The Algona Upper Des Moines from Algona, Iowa on July 15, 1896 · Page 7
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The Algona Upper Des Moines from Algona, Iowa · Page 7

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Wednesday, July 15, 1896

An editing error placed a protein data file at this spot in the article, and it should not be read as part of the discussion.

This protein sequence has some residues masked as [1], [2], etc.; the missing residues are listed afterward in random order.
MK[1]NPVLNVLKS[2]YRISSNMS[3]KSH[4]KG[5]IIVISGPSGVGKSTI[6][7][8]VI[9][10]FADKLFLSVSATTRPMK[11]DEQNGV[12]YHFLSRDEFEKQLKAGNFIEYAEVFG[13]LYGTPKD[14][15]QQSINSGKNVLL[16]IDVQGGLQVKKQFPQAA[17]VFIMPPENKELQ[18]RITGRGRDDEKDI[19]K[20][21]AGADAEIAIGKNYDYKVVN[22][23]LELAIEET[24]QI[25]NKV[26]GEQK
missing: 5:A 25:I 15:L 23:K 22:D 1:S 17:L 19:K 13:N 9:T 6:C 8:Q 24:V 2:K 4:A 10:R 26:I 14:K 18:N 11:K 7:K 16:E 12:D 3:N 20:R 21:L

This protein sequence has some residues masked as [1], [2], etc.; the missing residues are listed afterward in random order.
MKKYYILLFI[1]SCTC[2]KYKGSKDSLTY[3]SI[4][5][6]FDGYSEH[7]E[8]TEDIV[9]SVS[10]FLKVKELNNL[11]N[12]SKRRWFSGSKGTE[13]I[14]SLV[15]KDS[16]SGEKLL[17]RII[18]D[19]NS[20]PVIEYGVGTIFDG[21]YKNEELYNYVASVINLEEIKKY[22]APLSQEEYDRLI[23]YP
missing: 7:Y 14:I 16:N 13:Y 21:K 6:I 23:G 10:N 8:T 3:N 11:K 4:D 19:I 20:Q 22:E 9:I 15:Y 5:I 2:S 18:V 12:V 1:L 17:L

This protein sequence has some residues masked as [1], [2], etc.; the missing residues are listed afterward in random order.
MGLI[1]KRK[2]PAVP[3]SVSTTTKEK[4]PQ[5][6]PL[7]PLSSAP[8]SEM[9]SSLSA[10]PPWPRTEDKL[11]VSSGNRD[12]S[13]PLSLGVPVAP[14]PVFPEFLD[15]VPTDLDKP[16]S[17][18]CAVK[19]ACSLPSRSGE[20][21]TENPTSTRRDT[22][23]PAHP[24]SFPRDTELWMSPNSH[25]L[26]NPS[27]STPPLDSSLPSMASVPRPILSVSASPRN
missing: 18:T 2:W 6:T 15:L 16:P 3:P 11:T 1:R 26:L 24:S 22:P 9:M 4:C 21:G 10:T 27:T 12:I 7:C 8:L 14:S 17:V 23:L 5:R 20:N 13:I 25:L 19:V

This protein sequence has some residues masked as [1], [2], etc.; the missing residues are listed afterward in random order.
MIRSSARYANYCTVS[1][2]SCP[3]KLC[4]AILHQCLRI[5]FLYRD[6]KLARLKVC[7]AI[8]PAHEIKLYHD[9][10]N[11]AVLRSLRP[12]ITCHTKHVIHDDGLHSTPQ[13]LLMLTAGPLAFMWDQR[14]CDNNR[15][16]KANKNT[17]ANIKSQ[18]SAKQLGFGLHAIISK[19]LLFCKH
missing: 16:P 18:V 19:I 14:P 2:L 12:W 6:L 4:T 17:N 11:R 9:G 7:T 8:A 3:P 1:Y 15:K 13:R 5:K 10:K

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tttte* feXaetkncS that mftfcfr physicians cafc- fcdt BtiCcissMly" hafidlfe-thei* pecti' Ua*> ftfiifiefits kfieWfl ft§ lelfialq diseases. IWdtdifS afe .WillMf Ithd anfcious td thettt feat thfef ate thfe foftmgses Woinftii of to-day 6** Jiefiebees sudh symp* tShis as backache, jiervoustiesst lassi* . v^iiltes, J irregu* laf or pain* ful menstruation, pains in. groins, hearing-do\vn 6ensation t palpitatt6n s "all gone" feeling and blues, she at onco takes Lydia E t Pinkham's Vegetable Compound, feeling sure of obtaining immediate relief* , Should her symptoms be new to her, ehe writes to a woman, Mrs. 'Pinkham, Lynn, Mass., who promptly explains her case, and tells her free how to get well. Indeed, -BO many women fa.ro now appealing to Mrs. Pinkham for advice, that a score of lady secretaries are kept constantly at work answering the great volume of correspondence which comes in every day. Each letter is answered carefully and accurately, as Mrs. Pinkham fully realizes that a life may depend vipon her reply, and into many and many a home has she shed-the rays of happiness. HER^AIRY FANCIES. The smart vlsitinc glove of the season is to be cream-colored French kid sewn with slender black spots. For cyclists the deerskta glove is the rage. The empress of Russia recently chose a white veil with a fine web-like ground and a black border, consisting of a single row, of-black chenille spots. The combination of black' and white is to be much worn this summer. It has the advantage of looking cool and being stunning as well. Some of the pretty veils selected by European royalties',Boon to be married are crescent-shaped and drawn up to fit the hat. They are of brown with white spots, white with black spots and pure white.. There Is no truth in the rumor that black stockings are no longer to be •worn.- Thoiigh brown are : often worn for cycling, the black are just- as" fashionable as ever,,and open-work especially so, •' " '"' • '• •" •' . • • lx>w Kate Excursion South. On the first and third Tuesdays of each month till October about'halt rates for the round trip will be made to points in the South by the Louisville & Nashville railroad. Ask your ticket agent about it, and if he cannot sell you excursion tickets write to C. V. Atmore, General Passenger Agent, Louisville,'Ky., or Geo. B. Homer, D. P. A., St. Louis, Mo. Discretion in speech is more than eloquence.—Lord Bacon. Mrs. H. C. Ayer, of Richford, Vt., writes-, "After having fever I was very much debilitated, and had dyspepsia so bad I could scarcely eat anything. A little food caused bloating and burning in the stomach with pain and much soreness in rny side and a . great deal of headache. My physician • seemed unable to help me and! continued m this condition until,! tgpk.pr. Kay's Renovator, which completely cured me." Bold by druggists at 25ots and $1.00, or sent by mail bv Pr. B. J, Kay Medical Co., Omaha, Neb. Send address for sample and booklet. Laplanders are great skaters, and often Bkate 150 miles in a day. fhef tt**» A mass Of evidence, which i§ interf sting and" vaitd testimony 6f a *!& 16 t!» ectfaofflic pfdefe'rily of the , and in p'AttMtar 'dt aft iffifif 6?e* meht in the condition 6f the working classes, is cofntebtily misapplied aa strong priina-kcie evidence of & diml- 'nutidn of poverty, say§ the Cfintemfio- rary ttevlew. The itntiosing flglife of £240,000,000, representing the fttflds invested in savings banks, registered friendly societies, incofporftted hliild- 'iflg sdcletles, feglstered trtt3es tl&ibnd 'and certified loan societies, is adduced to prove that the workefs have in re* cent years a large margin over and above necessary expenditure, which they are able to apply as "savings," Now, though a large proportion of this "capital" is doubtless the property, o! the wage-earning classes, we have no means of ascertaining how large this proportion is. A great quantity of the money invested in the postoffice savings bank, not improbably the bulk of it, belongs to the middle class and not to the working class families. The same is true, though to a less extent, of many of the other important,sayings banks, while the mass of the loan capital and no inconsiderable portion of the share capital of many friendly societies ai)d building societies,-does not 'represent the savings of the wage-earning classes. Even if all this capital ,were owned by the workers it would represent only about £18 per head of the actual wage earners, or about 2 pel- cent of the total accumulated wealth of the nation. As the matter actually 'stands the testimony'of these "savings" Is almost worthless and can at most be taken as one Indication of the indisputable fact that a large proportion of the working classes are better .off and more provident than, they wevo formerly. ttir bt^ittdh »ftd ftt? ffcftl fttStif tif Ctgritttttti One 6f the big fet&ck "tftSkefS town has as office bef •wlie to became a gtftfllffe ftai flhatice wheft he gftiWfi ufr York Mail afidt U*pfe68. tt! ftf Wall BIG DOG—BIG STORY. for the 1 Charleston Man Vouches Truth of TUU Tale. "I'll tell you a dog story," said a gentleman to a Charleston News and Courier reporter recently, "that Is hard to believe, and yet I give you my word that it is absolutely true. Now, you doubtless remember that on Christmas eve there was considerable noise on the streets, firing, of crackers, etc. This was, I noticed, very annoying to my big mastiff, who is kept in a small stable yard on my premises. The dog, however, was, I thought, secure, as it.was confined by a high wire netting and fence. i "During the evening I was obliged to I go out to summon a physician on account of the illness of my little girl, .'and after- coming back about 11 o'clock sat up in a dressing gown and slippers to wait for the doctor's arrival. Presently there came a long ring at the bell, and then another and-, another. 'That's not the doctor," said I to myself, and, grumbling at.,the idea of callers on business at-that'hour,.I went down to the door. Opening it, imagine my, surprise at seeing my 100-pound mastiff standing with his feet on the gate-post, ringing the electric bell with his nose. It was evident that he had been reading the papers that the coachmen had left about the stable and, .finding himself locked out, said to himself: 'I'll press the button and he'll do the rest.' I of course invited him in and escorted him through the house to his own quarters,.where I found he had broken through the wire netting and probably gone out to investigate the Christmas bombardment, but he had forgotten the way back and so called me up." •'" fe'utoiaer'ljorae for the Preoldent. The purchase of eighteen acres of land at Congress Heights for a summer home for the President of the United States and for other purposes is provided for in a bill introduced in the house by Representative Denny. Tho amount of the appropriation designated is $100,000 and the land specified is a portion of Wilson park, which overlooks Washington, Maryland and ..Virginia. The plan of the bill is to protect the timber growth there so that it shall be adjacent to the proposed summer home.—Washington Post, dttwfief , Otttt»w&, towfcj A. teffley, ft cabinet ttak§rs" at 652 E. Seedfld rtf eet, tJlttitfiwfci tributes to Dr. Williams' friak People* his intire recovery ff bttt & BM-ioflS stoihach trouble. For three yefcfn hfe sadly afflicted, - mleetf able, <&nd . uttible , t<$ eajoyj or even keep on his fetotasehj the fedd which he ate. Mf. Blllej* tried the first bo* to Dieftse a friend, with little ,hope b! benefit, but the second box fcfid each of the 66*" en boxes, which he afterward took, he Used because of the wonderful help derived froiri the trial box. Pitok Pills did all ftnd more tor him th&tt oven his ettttutfeiastid friend had hoped, the story we give in Mr. Bliley'e own words, fie said : "About three years ago I began to hove serlotis trouble with my stomach. I could not enjoy my meals.and usually toy stomach threw oft the undigested food and much water nfter I had enten. I tried ft nwniber of treatments. My regular physician "gave me medicine and 1 took a quantity of patent medicines, all to no purpose. I took Ayer's Sarsaparllla until I wee eatisflod that it did me no good, and I think I bought $20 worth of different sarsapttrillaa, besides taking a catarrh cure for a. long time. None of them benefited-, me,- and 1 was discouraged,' as I was constantly growing worRO. While my physician was making regular visits I was called Upon by u friend, who asked me if I had ever tried Dr. Williams' Pink Pills. I told him 1 had never heard of them. He begged me to give them a trial. I was timid, for I had taken so many nostrums, as they proved themselves to be, and did not care to throw away any more money on them, to say nothing of the harm they might do inc. He insisted that I should try them, however, and even took mo by the arm and walked me down to the nearest drug store,' where I purchased a box to please him. • \ "I noticed an improvement in my condition after using the first box. After takiug the second I bogan to grow stronger and I continued the treatment. My friends soon began to congratulate me on my improved appearance, and how much better and fleshier I was looking. I took nine boxes, and they completely cured me of my disorders. When I began them I had run down from my normal weight of ISJ5 pounds to 117 pounds. I soon got up to 127 pounds, felt as well and strong as over, uud ate what I pleased without discomfort. All of my f riouds and neighbors know how sick I was and how well I got. • One lady called on uie a day or two ago and askod what cured mo. When stio found out she gaid that she had a friend in Cripple Creek, Colo., who was afflicted the Mime way. At my instigation she sent him a couple of boxes of the pills. I had the misfortune last November to got a hard fall on the icy pavement while walking to church, and I suffered from that, but I never have any more trouble with my stomach." (Signed) - J. A. BLILEY. street Bfftce b6ys afe abBilt.as BnreWd ahd wide-awake youngsters a§ Can 06 found, btlt fof the moment th6 oftfc ift question bears the baitti. He has discovered how to get somelhingj &flp MB *>* It, fof ndthlng. A package" came thf ough-the ittall fof his employef this mofnlfii. f he brOkef , tifte? openittg Jt, tdssed It to the hoy It proved to be an advertisement f fee fsefftlctfofi tff 6trfi¥6rmtl8a It to pltty a regular 1 fibfiat&j trti!, Iftil aeollafc Ji&fp, td atffiit fct the passing T"o fee patient tinder a heavy, cftfee Is ho 1 sffiall praise; to be cdfltfetittd Is ' more; but to* be fcheerlui is thfe highest' pifcli of dhflstiaii fortitude.— fctshfcfJ Mall, He only sees well who se6fe the ^ hois ia the parts, and the parts ifi the whale, 1 know but three classes of men; ttirtse who see the whole, tho? e who s^e but a - part, ^ those who* see -both to-! a cigarette eofflflaby and coht&ined a package of five cigarettes, samples of a new brand, and a postal card addressed to the company. The aecom* pahylhg circular stated that the company had decided to introduce the brand in this way and requested the recipient to write on the back of the postal card the names and addressee of five friends who smoked cigarettes and mail it. Cigarettes would be sent to them and It didn't take the boy long to guess that each of the five recipients would be asked to send in five new names. This was an endless chain scheme with a vengeance, the y° utl j decided, and offered up a most brilliant prospect for him'. He promptly grasped the opportunity. First, he filled tn his own name with the office address; next another name with hie own home address in Brooklyn, and then three names he managed to invent with the same street number address as his flrm °This done, he mailed the card and leit word with the janitor that if any letters or packages came addressed") the three individuals for whom he had 'invented names they were to be denv- 'ered to him in the office. At this point he was assured of twenty-five cigarettes, and he began to flgn ure out the method by which he would obtain the 125 cigarettes that would result later from the first batch, when last seen he had not made up his mind whether to make use of some of hie office boy friends as consignees. He did not want to give the scheme away, yet he could not exactly see how ho, could carry on such a wholesale business as promised to result without assistants. He was murmuring: "Five times five is twenty-five—five times twenty-five is 125—five times 126 is 625—five times. 625 is—" when the bookkeeper sung out to him to start in •\nd deliver stocks. getber.-Lavft.tef. He who opposes his own judgment, against the consent of the times ought to be backed With unanswerable truths; lie that hath truth on his side, is a fool, as well as a" eoftard, if he is afraid to own it because of the cut* rency or multitude of other men's opinions.—De Foe. The universe rises into solemn gratideur and'commands Otir reverence, not when we think of It as a theater of blind forces, or a vortex of whirling atoms—not when we-regard It merely as a spectacle for eyes that open and wink a few times, then close in eternal sleep—but as a nursery, a home and a school for rational beings, and aa a temple In which they may meet aM commune with the infinite Wisdom, Goodness and Beauty. Hence, the nobleness of man consists not-sp much In what he now Is as in'what'he can become, and in what he is mado for. 1 — Rev. Charles G. Ames. Above all stands Jesus Christ, the great reality. His spirit has entered into all our history, and is indlssolu- bly a part of it. His law Is at tho heart of all that is nobleat in our civilisation. His influence has swayed and sways what is purest in our society. His character is the mark cet for the nature of man to reach. 'History and contemporary life are as full of this real, living Christ as tho earth and the air and the sea are full of the substances and forceu with which the intellect of man is called upon to deal. Tc as many as receive him, to as many as buy the truth of his supreme revelation of God's will -to them does he give the power to becomes the sans of God. He is the light that lighteth every man that 'comet 1 ! into the world.—Rev. E. Winchester Ppnald. OF. Mtaftiggft t5na*-rf J giSntlefaiB WSftM ' built a stofte cabin- there, and the fittSt horse clMbSd tip. ¥fa« wit Moiise dated fftSfti < 1861* a$d moved lfi.1884, in i§70. t 72<r * Ingtoh* atfd*»th'ree ^ccttSalri „ ,., the winter on the ftufflmlt, which has • since been decupled thfdiighdtit »{fie year, • ' ,,>•;>' Looking-glasses were lifted by Anglo*, ; Baxon women, siting to theif girdles, . and in the time of Elizabeth and; Tames I. They formed the 4 center off many fans at that period and lateh \ Before glass was invented horn wad /' used and metal. The Phoenicians had •the credit of first making glassj as. faV '' jack as 1279 a Franciscan monk describes mirrors. , The town of Salisbury, Vt«, has,had- only fourrtown clui'fts since Us'-incorf 1 poration under GoV. Behniag , Went- , worth, Aug,,2^:1761 .The flfSt clerk, ' Thomas Mattison, held the position «n* til 1784; Jacob Galusha for forty*bne ' years, until 1825; Myron Barton, ; his' „ successor, served until'Oct..6, 1880. lie, 1 ,' in turn, was succeeded "by /his hfi'ott^ Hiram, who still holds the office, *'""""• * The derivation of the word Yankee, , says a writer in 1796, "Is from farnief. Jonathan Hastings of Cambridge.about ,"' 1713. He used it to "expess a good qual- 'i Ity. Thus, a 'yankee horse' and 'yaii-'.'-' kee cider' were an, excellent horse and excellent cider. The British used it,, wrongly as a word of contempt for'the •''' Americans. Thus when they marched out of Boston in 1776 they played a • march called 'Yankee Doodle;' though the prediction of an active boy was —that their retrograde march would be to Chevy Chase." $ •$ }xau Bspa -U9-9J ueeq soq Suiuodo opjuiopy ' , nj uos«9s OIB JO inun Sujuaora XJOAO oou[d onuuraoa ui jno^ Jipm aoj 8iB8aB9u,8J pu'B 'B^BanS ajem so uooa "I -rj '9ii3oi{o^Bd: 'JIOOH injiB9H 'ouioq Xuudraoo ajaq; jo siequiQia etij Gladness Comes W ith a letter understanding of the transient nature of the many physical ills, which vanish before proper efforts— gentle off orts—pleasant efforts-' rightly directed. There is comfort m the knowledge,, th»t so, many *°TO«j.°* sickness are not dne to any actual disease, but simply to a, constipated conq,!' tjp# of tye system., \vWch we pleasant family laxative, Syrup o£ P»gSr prompt' Jy removes, That is why it is the only remedy with millions of families, and is everywhere esteemed, eg highly by all who value good health, Its peneflciar effects are rtue to the fact, that it is the pne rem/dy which promotes internal •cleauliness, without debilitating the pj-gaos on which jt acts, Jt is therefore nil important, in order to get its tone-"-'-•• effects, to ppte when you pur/* " ,t ypu Iwve $1° genuine arti' L'JS pianufactured by the ,"P|gfyr«pCP, Qiily Too Paneerona, •'I don't see why people have so myeh to say against pugilism," said the prizefighter's friend. "I have heard, of a prizefighter being elected to high ofll-. cial position,", "Yes, but dat'was in de old times, Ye couldn't git one ter run fur congress er de legislature now—not wit de scrap- pin' da-t's liable ter start up any minute Jn eitherlplace."—-Washington Star. Subscribed in my presence and sworn to before me by said J. A. Bliley this <5th day of March, 1896. CHAS. HALL, Notary Public. ' Mr. Bliley has lived in Ottumwa Bince 1804, and worked at his trade'.'in a furniture factory for-twenty years. He is 50 years of cgo, an industrious,' intelligent mechanic, wholjas made himself well-to-do by business .:sagacity and Bensibjp.eqpnpmy. He^tands high in the community,'where his'word is good and his honor and integrity unquestioned; Dr. Williams' Pink Pills contain, in a condensed form, all the elements necessary to give new life and richness to the blood and restore shattered nerves. Pink Pills tire sold by all .dealers, or will be sent free postpaid on receipt of price, 50 cents a box, or six boxes for $2.50 (they are never sold in bulk or by the FO), by addressing • Dr. Williams' Med. Co.. So'ienectady, N. Y. Do little things now, so shall big things come to thoe by and by asking to bo done. —Persian Proverb. Educate Your Daaclite rx. At this season of the year parents have to decide upon and select the educational institution which their daughters are to attend for the coming years. In this connection we desire to call attention to the educational announcement in our advertising columns of the Academy of the'Sacred-Heart,-St. Joseph, Mo. Their buildings and grounds are attractive, locality healthful, teaching in all branches thorough.and terms reasonable. Parents fortunate to select this school for the education and training of their daughters will, we are sure, be fully satisfied, Terms per session of five months: Payable in advance, ?115; this includes tuition, boarding, washing, courses in French, German or Latin, use of library and. physician's fee, Next session will open Sept. 1st, 1895, For further information address Mother Superior, Academy of the Sacred Heart, St. Joseph, Mo. A plague of caterpillars is one of the troubles of the dry season iu England, I shall recommend Piso's Cure for Consumption far and wide.—Mrs. Mulligan, plumstead, gent, England, Nov. 8, '05. TUe cost oflivjng IB forty per cent cheap- e"' iu London than in New Vork. FITS stopped flisiiru'rllrotOa. .. Kostoi-cr, Ji'rcuFSH' Weary Watkins— Ju know, I got half a mind to take a bath flrst chance I git! Hungry Higgins— Wba-a-a-t? *I ain't Joshin'. Met a scientiflc feller this morning who set down and calculated and proved by the fl? gers that I must be carvyln' nigh onto ten pounds unnecessary weight." — Indianapolis Journal. pod fpee am' PTimoTt'v rrr-il. No t oaj '-. i S'> of J)r. Kllne'»0> cat fcprvc i'rco F? 1 1' nl Iwti !« ami f PRt ' <? . .»' "£*'• jns.jzuNBiraiArcUbt. rU.ftJeipUl^.i'ft One huudred «pd twenty firemen are required to feed the furnaces of » first-class Atlantic steamer. _ If tl»o Baby Is Cutting Teetb, Be sure »nd use ttuit old ^ud well-tried remedy, MBft EooiniNQ SYBur for OWWrea TeetWng, tot if *&%$&** CUB t FOR, .. G ON — You might hftve known bptt would beat you }n th&t suit. Why did you insist on being your qwn law* yer? Potts—Bepause j wanted to avail my. Hell pf the lawyer's privilege of him ail the B8»es I coulfl right in court,— Jadiaaapplis "He,npeck has oy}e. Shrewd "Yes, toe sets, up Jiis wife, ft ea rejt The ants of Squth America have been known to construct ft tuune} three uulps in length, Catarrh Cure Is a constitutional cure, Price, 75c. Right experienced divers ore carried on every'Engliuh flag-ship, aud four on everj pruiser. - _ ^ nor joewun n«Jae 0, 0. with, chased silver Pearjs are in greater ever ftftiJ are l&rgejy remain eases are tha» Celtic "TltBnlsm." In his book on "The Study of Celtic Literature," Arnold showed that one of the qualities which the English people admire most in some of their poets is the very quality which, above all others, is the distinguishing characteristic of the Celtic bards, and that Ossian in particular is saturated and pervaded with the quintessence of this trait. To denote this characteristic trait' of Celtic poetry Arnold' used the word -Titanism. No one has" defined Titanism, but it has been caricatured in the saying, "The Celtic mind seems always sailing nowhere under full sail." Those who wished to know the full meaning of the word were recommended to discover it by devout study of Byron and Keats, "And where did they get it?" asks Arnold. "The Celts," he answers, "are the prime authors of this vein of piercing regret and pan T sion, of this Titanism. in poetry. A famous book, Macpherson's 'G-Bsian,' carried in the last century this vein like a flood of lava through Europei * * * Make the part oT what i$ forged, modern; tawdry, spurious, ia the book as large as you like, there will still be left a residue of the very soul of the Celtic genius in it, .and whicB has the proud distinction of having brought this soul of the Celtic genius. into contact with the genius of the nations of modern Europe by it. Woody Morven, and echoring Lora, and Selma, with its sil'ent halls, we all owe them a debt of gratitude, and, when we are unjust enough to. forget it, may the Muse forget us,"— Macmillan's Magazine, TEMPERANCE. The extent to which brewers control the retail Mquor business of New York was manifested under the Raines liquor' tax law, May 1, when one brewer filed application for 700 certificates, another for 300, and another for 150, a total of 1,160, aggregating in money $930,000. The Southern Baptist convention, in session at Chattanooga, passed, by a large majority, resolutions condemning the retention of church members who "make, sell, or drink spirituous liquors, or rent their property for the use of liquor dealers." The prohibition convention has nominated the following ticket: For president, Joshua P. Levering, of Maryland; for vice-president, Hale Johnston, of Ullnpis. The free silver was rejected, and the cancl}4ates placed upojj a "narrow-guags" plat' form, embodying merely the principle of prohibition flRd even pwUtjng the woman-suffrage plank which has been a feature e-Mts pjatfprm tav years past, The b'road'guj^fi! element has formally receded, st.'Qeprge.vineyard at Fresno, Qal.i boasts of the largest t»n foy Vine tp be, JEowi t» a» the grot tujj at Heiaelber? castle, ju 4i,900 American ga}, . 8V. $eprge tvin holS? uot ?e# tbsj; 79,90.0 gaUo»». QJ- t&lrty Wonld Hurt Tits Doctor—You are fagged out, you must give up all head work. Patient—Why, that spells ruin 1 I. am a hairdresser, Same Old Story. He (impetuously)—For the eighth time I as.: you to marry me. She (composedly)—And for the eighth time I must say this is so sudden. Valuable Franchise Secured. The fupjichise of easy: digestion-r-one..of the most valuable in the gift of medical science—can be secured by any, person wise-' enough to use Hostetter-'a Stomach-- Bitters, either to suppress growing dyspepsia, or to uproot it at maturity. Bilious, rheumatic and fever and ague sufferers, persons troubled with'nervousness, s 'and tne.con-' stipated, should also secure the health franchise by the same means. A London costermongerwas strangled by his shirt collar while asleep the other day. When aDSwariQg advertlBoraouta muclly • mention tbUpupor. Naked Pills i are fit only, for naked savages. Clothes are the uiarko of civilization—in pills as well as people. A good coat does not make a good pill, any more "than good-clothes-niake agopdV man. But as sure as you'd' • look on a clothesless man aa a mad one, you may look on a coatless pill'as a .bad one. After • fifty -years , of-test no pills stand higher than AYER'S Cathartic Pills SUGAR COATED. 44 Out and away the most popular." A Jb The New York Telegram recently organized a monster bicycle parade in New York, offering a ' bicycle each to the best lady rider and the best gentleman rider in the procession. - .The prizes were selected by popular vote of The Telegram's readers, and, as was to be expected, the result was another triumph for STANDARD OF THE WORLD, "ll-iiJ ^ I ' — gv— nn~t-^T.r-^-.-vT- { B PJI gcaa ana bays In the language of The Telegyara, the Columbia was be "out and away the most popular wheel in America/' Of course- NQ other bteyde has such quality <?r gives such satisf actioji, i I victed H, B»yd.. a •tpry J&w All tbf wjlll |i 91 tbi f ~~ t,emnMftftSiA-Vf" ; v t p* -<jp *Sp*q T"T*^-*-— —r^ » '^ wr" isl ^ ff '"